Of course, the United States made it plain that they could not do that. They were not prepared to agree beforehand as to what they would do in a given case when it arose. They indicated that in point of fact they would be prepared to consult, but they were not prepared to go to the whole length which Part I provided. Therefore, I did my best, with the very skilled assistance which I am glad to say the British Government has at Geneva—and no Government there is better served than we are by our experts and officials—and I managed between night and morning to produce a new draft, which appeared in some of the newspapers to-day or yesterday, and which I hoped would meet the new situation. The idea was this: Since we could not get everyone to sign the promise that they would confirm and accept the decision of the conference, we must at least make provision by which a conference might be invited. There are two kinds of States to confer—we are dealing with my outermost circle. There are States who are members of the League, and States who are non-members of the League. We must try and treat both sets equally, and, therefore, we provide, under our new draft, that, in the event of breach, or threat of breach, an invitation, a proposal for immediate consultation, may be issued either by the organs of the League to non-members or by a non-member of the League to the League. We are not able to go on and say in the draft that that invitation will be accepted, but we have very good reason to know, in view of the declaration which has just been made by the United States, that the United States at any rate, in any proper case, would be prepared to enter into consultation. We then go on to define the object of the consultation in these words—there are three cases to consider— It shall be the object of such consultation, first, in the event of a threat of a breach of the Pact, to exchange views for the purpose of preserving the peace and adverting a conflict; second, in the event of a breach of the Pact, to use good offices for the restoration of peace; third in the event that it proves impossible to restore the peace, then to determine which party or parties to the dispute are to be held responsible. Then there is a saving Clause to say that nothing we are doing in the least alters the obligations which already rest on the shoulders of the members of the League.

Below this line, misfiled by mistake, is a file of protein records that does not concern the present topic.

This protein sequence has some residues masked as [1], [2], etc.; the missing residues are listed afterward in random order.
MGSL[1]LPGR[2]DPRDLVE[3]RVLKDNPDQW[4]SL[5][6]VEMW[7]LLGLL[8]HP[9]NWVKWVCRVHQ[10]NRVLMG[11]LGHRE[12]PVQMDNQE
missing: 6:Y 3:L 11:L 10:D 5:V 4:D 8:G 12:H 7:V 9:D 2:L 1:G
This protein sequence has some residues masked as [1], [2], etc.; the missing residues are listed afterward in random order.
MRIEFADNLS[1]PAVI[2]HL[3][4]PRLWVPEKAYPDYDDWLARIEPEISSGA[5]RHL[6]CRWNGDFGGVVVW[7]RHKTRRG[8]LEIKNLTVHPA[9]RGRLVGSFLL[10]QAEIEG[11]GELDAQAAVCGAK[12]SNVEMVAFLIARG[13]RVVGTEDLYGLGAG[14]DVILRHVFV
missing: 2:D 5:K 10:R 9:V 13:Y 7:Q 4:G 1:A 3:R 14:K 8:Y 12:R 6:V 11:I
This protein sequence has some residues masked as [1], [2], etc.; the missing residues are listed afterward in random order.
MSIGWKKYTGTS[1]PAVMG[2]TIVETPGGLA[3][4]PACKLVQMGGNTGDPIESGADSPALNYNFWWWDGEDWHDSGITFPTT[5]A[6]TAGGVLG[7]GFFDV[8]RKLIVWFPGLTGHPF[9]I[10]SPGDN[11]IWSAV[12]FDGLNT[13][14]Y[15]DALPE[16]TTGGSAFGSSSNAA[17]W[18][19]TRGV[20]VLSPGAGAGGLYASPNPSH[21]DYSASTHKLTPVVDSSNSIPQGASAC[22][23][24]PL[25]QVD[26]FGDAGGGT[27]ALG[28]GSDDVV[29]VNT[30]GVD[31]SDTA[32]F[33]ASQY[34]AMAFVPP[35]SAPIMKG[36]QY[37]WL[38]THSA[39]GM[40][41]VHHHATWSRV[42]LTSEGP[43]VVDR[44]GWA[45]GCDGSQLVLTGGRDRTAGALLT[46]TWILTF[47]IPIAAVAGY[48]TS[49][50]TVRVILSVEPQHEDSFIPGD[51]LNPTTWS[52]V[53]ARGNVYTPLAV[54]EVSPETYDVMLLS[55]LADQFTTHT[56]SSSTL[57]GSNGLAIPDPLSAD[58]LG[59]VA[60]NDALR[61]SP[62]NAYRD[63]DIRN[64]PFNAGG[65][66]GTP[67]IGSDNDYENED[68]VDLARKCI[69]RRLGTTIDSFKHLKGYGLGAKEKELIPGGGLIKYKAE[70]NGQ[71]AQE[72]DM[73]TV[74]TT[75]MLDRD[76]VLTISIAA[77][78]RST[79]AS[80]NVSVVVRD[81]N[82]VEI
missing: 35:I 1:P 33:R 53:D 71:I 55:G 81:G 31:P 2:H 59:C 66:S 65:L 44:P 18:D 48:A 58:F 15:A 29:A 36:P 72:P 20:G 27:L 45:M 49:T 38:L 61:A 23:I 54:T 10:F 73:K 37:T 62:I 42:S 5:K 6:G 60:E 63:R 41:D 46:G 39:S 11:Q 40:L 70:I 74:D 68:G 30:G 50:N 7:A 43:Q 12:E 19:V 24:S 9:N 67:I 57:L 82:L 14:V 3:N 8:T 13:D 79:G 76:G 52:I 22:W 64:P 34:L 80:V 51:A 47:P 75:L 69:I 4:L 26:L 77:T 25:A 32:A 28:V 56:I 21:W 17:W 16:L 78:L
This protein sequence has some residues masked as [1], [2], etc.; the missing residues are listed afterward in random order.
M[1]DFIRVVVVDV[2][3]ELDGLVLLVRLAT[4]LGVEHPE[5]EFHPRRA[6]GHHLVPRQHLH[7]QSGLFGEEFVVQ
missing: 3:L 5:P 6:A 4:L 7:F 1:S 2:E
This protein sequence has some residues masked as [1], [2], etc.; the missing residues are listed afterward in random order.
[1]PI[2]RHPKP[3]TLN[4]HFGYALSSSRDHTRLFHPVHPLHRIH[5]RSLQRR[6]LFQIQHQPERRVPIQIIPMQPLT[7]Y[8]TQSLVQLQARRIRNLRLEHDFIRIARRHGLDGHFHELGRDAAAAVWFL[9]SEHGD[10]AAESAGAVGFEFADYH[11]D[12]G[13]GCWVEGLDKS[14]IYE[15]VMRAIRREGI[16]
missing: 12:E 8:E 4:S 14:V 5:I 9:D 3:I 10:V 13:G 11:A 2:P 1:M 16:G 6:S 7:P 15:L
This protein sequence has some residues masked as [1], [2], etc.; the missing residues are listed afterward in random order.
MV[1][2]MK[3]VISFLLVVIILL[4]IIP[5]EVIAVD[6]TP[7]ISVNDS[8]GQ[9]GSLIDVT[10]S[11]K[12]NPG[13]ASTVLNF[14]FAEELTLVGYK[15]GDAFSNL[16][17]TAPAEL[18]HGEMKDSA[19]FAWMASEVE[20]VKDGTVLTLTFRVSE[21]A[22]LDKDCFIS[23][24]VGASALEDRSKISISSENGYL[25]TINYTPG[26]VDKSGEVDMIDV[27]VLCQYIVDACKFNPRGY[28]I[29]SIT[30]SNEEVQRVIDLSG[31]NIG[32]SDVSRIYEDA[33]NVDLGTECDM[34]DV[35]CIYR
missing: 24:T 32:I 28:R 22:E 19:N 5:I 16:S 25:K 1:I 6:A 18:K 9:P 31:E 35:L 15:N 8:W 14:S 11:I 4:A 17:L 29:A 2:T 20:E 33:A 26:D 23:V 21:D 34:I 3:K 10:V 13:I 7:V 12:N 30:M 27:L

I put forward that Clause with some fear and trembling, believing that it fell in with the Declarations that had been made on behalf of the United States, and I was very happy indeed to find that when I sat down the American representative asked to speak. He said that he believed that this draft had fulfilled the purpose, and he explained in detail the way in which the United States hoped, if all went well, to be able to associate itself with this part of the Treaty. They proposed to associate themselves by a unilateral declaration. They had constitutional difficulties about doing it in any other way. I do not understand that they intend to sign Part I. Although they sign all the other Parts when they sign the Convention, they proposed to say with reference to Part I: "We attach at the time of signature a unilateral declaration to the following effect," and Mr. Davis read to us the Declaration. I think the Committee would wish me to read it. It is not very long and it will get it on the records of the House. He said that the sort of Declaration which his Government would, if all went well, be prepared to attach in respect of this first part of the Draft Convention would run in these terms: In the event that a decision is taken by a Conference of the Powers in consultation in determining the aggressor with which, on the basis of its independent judgment the Government of the United States agreed, the Government of the United States will undertake to refrain from any action and to withhold protection from its citizens if engaged in activities which would tend to defeat the collective effort which the States in consultation might have decided upon against the aggressor. There are still Members of the House who have an undying memory at very close quarters of the sort of difficulties that faced us and faced the Allies in the first two years of the War. When Sir Edward Grey was discharging the office that I now have the honour to hold, hardly a week passed in which a complication did not present itself owing to the fact that the strict law of neutrality undoubtedly put the United States and its citizens in a position to take objection and to raise complaints perfectly within the law. I cannot say how much I think we should value this effort which is being made now by the American Government, and by the President, to co-operate with us all in what is a piece of world work, to abandon a tradition which the American people have most jealously guarded, while of course circumscribing most strictly and clearly the limits to which they undertake to go, but at the same time which makes a fundamental change, as it seems to me, in the prospects of American influence being effectively exerted, if unhappily hereafter we are faced with a conflict where one side, in the judgment of the American people in common with ourselves, is the party which should not be entitled to be sustained but should be put under the pressure which neutrals may exert.